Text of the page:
Patty Smith at a jazz festival? You better believe it. While the legendary music festival has always had a history of including non-jazz bands and musicians to its lineup, letting a punk performer Patty and her band in was a bit of a stretch, and it would be interesting to see what the promoters thought when she hocks that first loogie onto the stage during the opening number (the reggae style Redondo Beach). Whatever their reaction, it’s guaranteed that they quickly got over it as the band starts to work their way through its catalog. They do excellent renditions of their better known songs, like Dancing Barefooot and 25th Floor, and they really look like they are having fun playing their ‘hit’ single, Because the Night. The band stumbles a bit, though, playing Dylan’s Like a Rolling Stone. Kudos to whoever came up with the idea of adding Television guitarist Tom Verlaine to the lineup.

Saturday, December 15, 2012

Let the Music Play – The Story of the Doobie Brothers

Finally, the two biggest questions about The Doobie Brothers and have been answered. Yes, they got their name from their habit of smoking a lot of ‘doobies’ (aka marijuana) and while adding Michael Macdonald to the lineup brought them the biggest success of their career, most of the band members, on reflection, regret the decision (nothing personal Michael). The Doobie Brothers started as a Northern California biker bar band who were happy just to play and make enough money to cover the bar tab. Then in 1971 they released the Toulouse Street album which spawned two hit singles, Listen to the Music and Jesus is Just Alright. The rest is rock and roll history that is still being lived by the remaining band members today. The disc is divided into two sections- a 90-minute documentary and 90 minutes worth of live footage. Both are worth watching; the concert is worth watching with the volume cranked up to 11.

Friday, December 14, 2012

Hot in Cleveland Season 3

Every couple of years, there is a story in the movie press about how there are no longer any good roles for women past a certain age. The next time you see one, send Season 3 (or any season) of Hot in Cleveland to the author with a note to tell them to shut the hell up. Since its debut in 2010, stars Valerie Bertinelli, Jane Levees, Wendy Malick and Betty White have shown week after week what talented women of any age can do with good material. Season 3 starts hot on the heels of the final episode of Season 2, the one where Melanie, Joy, and Victoria wake up with no recollection of Elka's bachelorette party the night before. We quickly discover that not only is Elka’s husband (a delightful Don Rickles) not dead, but is still on the lam from the mob. Oh, and Victoria comes up with a plan to use her drunken Vegas marriage to Joy to relaunch her career. Some of the shows are a bit predictable, but the women are so enjoyable to watch they make even the most cornball routines feel fresh.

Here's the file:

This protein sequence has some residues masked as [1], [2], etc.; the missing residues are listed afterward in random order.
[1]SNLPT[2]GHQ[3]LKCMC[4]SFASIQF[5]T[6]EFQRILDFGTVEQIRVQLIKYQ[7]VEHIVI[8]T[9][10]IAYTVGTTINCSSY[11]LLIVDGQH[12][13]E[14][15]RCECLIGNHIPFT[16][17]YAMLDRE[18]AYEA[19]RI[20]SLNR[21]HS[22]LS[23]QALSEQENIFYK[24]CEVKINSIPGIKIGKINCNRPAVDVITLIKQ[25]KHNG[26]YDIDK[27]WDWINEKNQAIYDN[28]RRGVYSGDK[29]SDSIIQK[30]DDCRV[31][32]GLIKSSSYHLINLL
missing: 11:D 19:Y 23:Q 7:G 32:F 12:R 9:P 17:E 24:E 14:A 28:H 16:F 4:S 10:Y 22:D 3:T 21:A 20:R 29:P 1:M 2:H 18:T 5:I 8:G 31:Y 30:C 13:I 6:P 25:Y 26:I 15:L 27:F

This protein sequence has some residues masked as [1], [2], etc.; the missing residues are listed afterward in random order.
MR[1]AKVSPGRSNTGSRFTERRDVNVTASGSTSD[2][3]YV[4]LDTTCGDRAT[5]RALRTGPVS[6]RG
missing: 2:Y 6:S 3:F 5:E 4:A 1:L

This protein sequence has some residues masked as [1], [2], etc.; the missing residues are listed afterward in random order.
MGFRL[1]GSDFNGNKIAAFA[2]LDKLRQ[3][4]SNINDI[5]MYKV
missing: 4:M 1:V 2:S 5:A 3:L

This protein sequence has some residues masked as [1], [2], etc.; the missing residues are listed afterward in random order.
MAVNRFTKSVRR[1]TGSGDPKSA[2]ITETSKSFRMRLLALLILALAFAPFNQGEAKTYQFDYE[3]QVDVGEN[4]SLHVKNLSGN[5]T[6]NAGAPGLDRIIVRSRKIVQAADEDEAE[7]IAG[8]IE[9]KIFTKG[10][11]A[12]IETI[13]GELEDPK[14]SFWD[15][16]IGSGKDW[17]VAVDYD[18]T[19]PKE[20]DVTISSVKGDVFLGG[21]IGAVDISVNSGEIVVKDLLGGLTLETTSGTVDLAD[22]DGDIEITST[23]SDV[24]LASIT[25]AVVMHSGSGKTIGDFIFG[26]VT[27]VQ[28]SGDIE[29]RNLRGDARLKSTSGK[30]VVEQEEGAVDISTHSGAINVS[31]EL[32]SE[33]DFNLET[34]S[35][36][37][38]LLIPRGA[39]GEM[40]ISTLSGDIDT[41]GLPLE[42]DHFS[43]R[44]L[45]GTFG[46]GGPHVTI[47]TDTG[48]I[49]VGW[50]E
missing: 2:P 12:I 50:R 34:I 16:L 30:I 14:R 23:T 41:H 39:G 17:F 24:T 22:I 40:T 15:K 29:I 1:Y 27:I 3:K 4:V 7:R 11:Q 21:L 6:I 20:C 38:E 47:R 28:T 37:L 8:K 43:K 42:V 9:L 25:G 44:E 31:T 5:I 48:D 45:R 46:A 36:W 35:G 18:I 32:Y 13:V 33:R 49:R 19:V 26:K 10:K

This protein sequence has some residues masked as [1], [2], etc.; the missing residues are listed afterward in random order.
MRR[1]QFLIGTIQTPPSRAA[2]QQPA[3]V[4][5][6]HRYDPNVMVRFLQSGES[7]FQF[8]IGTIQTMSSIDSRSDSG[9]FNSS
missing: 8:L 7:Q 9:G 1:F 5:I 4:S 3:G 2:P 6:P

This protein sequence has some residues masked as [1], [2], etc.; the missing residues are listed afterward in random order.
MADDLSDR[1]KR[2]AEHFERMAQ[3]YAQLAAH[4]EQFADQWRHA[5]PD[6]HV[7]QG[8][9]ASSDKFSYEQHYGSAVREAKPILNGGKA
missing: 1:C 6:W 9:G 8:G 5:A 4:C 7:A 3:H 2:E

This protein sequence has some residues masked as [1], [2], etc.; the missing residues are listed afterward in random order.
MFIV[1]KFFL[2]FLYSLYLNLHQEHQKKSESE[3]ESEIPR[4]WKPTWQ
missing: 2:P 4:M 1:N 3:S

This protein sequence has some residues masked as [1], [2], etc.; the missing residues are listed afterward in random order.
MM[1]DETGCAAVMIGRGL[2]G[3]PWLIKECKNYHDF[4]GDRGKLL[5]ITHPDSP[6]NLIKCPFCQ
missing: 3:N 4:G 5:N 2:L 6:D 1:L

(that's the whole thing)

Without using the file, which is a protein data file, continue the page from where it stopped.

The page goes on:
Thursday, December 13, 2012

Pato Banton – Live & Seen

Most people’s knowledge of reggae music begins and ends with Bob Marley. That’s not necessarily a bad thing, but, as this delightful documentary reveals there’s more to discover and enjoy. The film is actually just a couple of reggae TV shows tacked together with Banto speaking directly at you answering questions asked off camera, so it’s not much to look at, visually speaking. That doesn’t matter because the music is so good and Banto is such an engaging interview. The film is a big fan letter to the man, too, so it doesn’t really put his career into perspective, at least in terms of the cultural and political influence of reggae music in Jamaica and throughout the world. Again, that’s not a problem because it’s pretty clear that Banto isn’t trying to be a lightning rod for political movements. He just wants to dance and have fun. You will, too.

Wednesday, December 12, 2012

The Raw and The Cooked

Cooking shows and celebrity chefs are so ubiquitous, and so bland, today that it’s a welcome relief to settle in and follow writer/director Monika Treut on her culinary expedition of Taiwan because she keeps the focus of the film on the food and the people who make it. And while there are plenty of cooking shows these days filled with photo ops showing the celebrity chef touring the market early in the morning, you can tell they are only doing it because the cameras are there. Not so the chefs in Treut’s film, most of whom have a personal relationship with the people who raise the food they feed their customers. The director also does a good job of establishing the place where all this lovely cooking takes place, without being snarky or judgmental about it, or too touristy, either. She’s the perfect guide for a culinary journey many of us can only dream about.

Tuesday, December 11, 2012

Trilogy of Life: Pier Pablo Pasolini Trilogy